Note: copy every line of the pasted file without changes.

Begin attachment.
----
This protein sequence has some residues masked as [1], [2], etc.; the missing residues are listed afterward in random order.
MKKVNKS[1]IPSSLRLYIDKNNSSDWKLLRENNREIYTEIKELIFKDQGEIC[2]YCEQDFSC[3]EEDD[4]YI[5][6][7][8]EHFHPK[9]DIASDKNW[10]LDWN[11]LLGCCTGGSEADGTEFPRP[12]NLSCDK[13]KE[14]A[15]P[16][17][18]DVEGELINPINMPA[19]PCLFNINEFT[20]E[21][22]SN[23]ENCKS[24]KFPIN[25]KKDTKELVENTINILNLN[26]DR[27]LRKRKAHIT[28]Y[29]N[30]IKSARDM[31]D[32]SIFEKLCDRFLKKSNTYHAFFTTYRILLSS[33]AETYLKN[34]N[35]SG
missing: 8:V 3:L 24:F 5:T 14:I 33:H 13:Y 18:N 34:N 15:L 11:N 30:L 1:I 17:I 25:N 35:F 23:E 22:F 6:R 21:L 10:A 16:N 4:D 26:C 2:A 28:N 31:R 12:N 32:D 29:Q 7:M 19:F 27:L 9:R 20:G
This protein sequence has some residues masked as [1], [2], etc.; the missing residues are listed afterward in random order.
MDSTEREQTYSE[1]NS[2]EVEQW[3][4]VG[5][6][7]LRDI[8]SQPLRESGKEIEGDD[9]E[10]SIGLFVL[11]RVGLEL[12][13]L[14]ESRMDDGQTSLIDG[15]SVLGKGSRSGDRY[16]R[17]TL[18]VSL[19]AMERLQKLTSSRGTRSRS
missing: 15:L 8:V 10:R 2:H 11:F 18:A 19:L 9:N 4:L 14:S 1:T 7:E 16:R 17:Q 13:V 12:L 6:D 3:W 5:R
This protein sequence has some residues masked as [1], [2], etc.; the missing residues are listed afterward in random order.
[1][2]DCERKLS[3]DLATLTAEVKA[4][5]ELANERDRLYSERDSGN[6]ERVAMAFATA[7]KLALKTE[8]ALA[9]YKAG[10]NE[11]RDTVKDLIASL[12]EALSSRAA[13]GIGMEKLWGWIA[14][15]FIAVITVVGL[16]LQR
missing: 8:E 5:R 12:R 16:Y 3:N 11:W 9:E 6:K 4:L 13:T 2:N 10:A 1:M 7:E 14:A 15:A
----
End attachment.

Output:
This protein sequence has some residues masked as [1], [2], etc.; the missing residues are listed afterward in random order.
MKKVNKS[1]IPSSLRLYIDKNNSSDWKLLRENNREIYTEIKELIFKDQGEIC[2]YCEQDFSC[3]EEDD[4]YI[5][6][7][8]EHFHPK[9]DIASDKNW[10]LDWN[11]LLGCCTGGSEADGTEFPRP[12]NLSCDK[13]KE[14]A[15]P[16][17][18]DVEGELINPINMPA[19]PCLFNINEFT[20]E[21][22]SN[23]ENCKS[24]KFPIN[25]KKDTKELVENTINILNLN[26]DR[27]LRKRKAHIT[28]Y[29]N[30]IKSARDM[31]D[32]SIFEKLCDRFLKKSNTYHAFFTTYRILLSS[33]AETYLKN[34]N[35]SG
missing: 8:V 3:L 24:F 5:T 14:I 33:H 13:Y 18:N 34:N 15:L 11:N 30:L 1:I 17:I 25:N 35:F 23:E 22:F 6:R 21:L 10:A 16:N 4:D 26:C 2:A 28:N 31:R 12:N 32:D 29:Q 7:M 19:F 27:L 9:R 20:G
This protein sequence has some residues masked as [1], [2], etc.; the missing residues are listed afterward in random order.
MDSTEREQTYSE[1]NS[2]EVEQW[3][4]VG[5][6][7]LRDI[8]SQPLRESGKEIEGDD[9]E[10]SIGLFVL[11]RVGLEL[12][13]L[14]ESRMDDGQTSLIDG[15]SVLGKGSRSGDRY[16]R[17]TL[18]VSL[19]AMERLQKLTSSRGTRSRS
missing: 15:L 8:V 10:R 2:H 11:F 18:A 19:L 9:N 4:L 14:S 1:T 7:E 16:R 17:Q 13:V 12:L 6:D 3:W 5:R
This protein sequence has some residues masked as [1], [2], etc.; the missing residues are listed afterward in random order.
[1][2]DCERKLS[3]DLATLTAEVKA[4][5]ELANERDRLYSERDSGN[6]ERVAMAFATA[7]KLALKTE[8]ALA[9]YKAG[10]NE[11]RDTVKDLIASL[12]EALSSRAA[13]GIGMEKLWGWIA[14][15]FIAVITVVGL[16]LQR
missing: 8:E 5:R 12:R 16:Y 3:N 11:W 9:E 6:K 4:L 13:T 2:N 10:A 1:M 7:E 14:A 15:A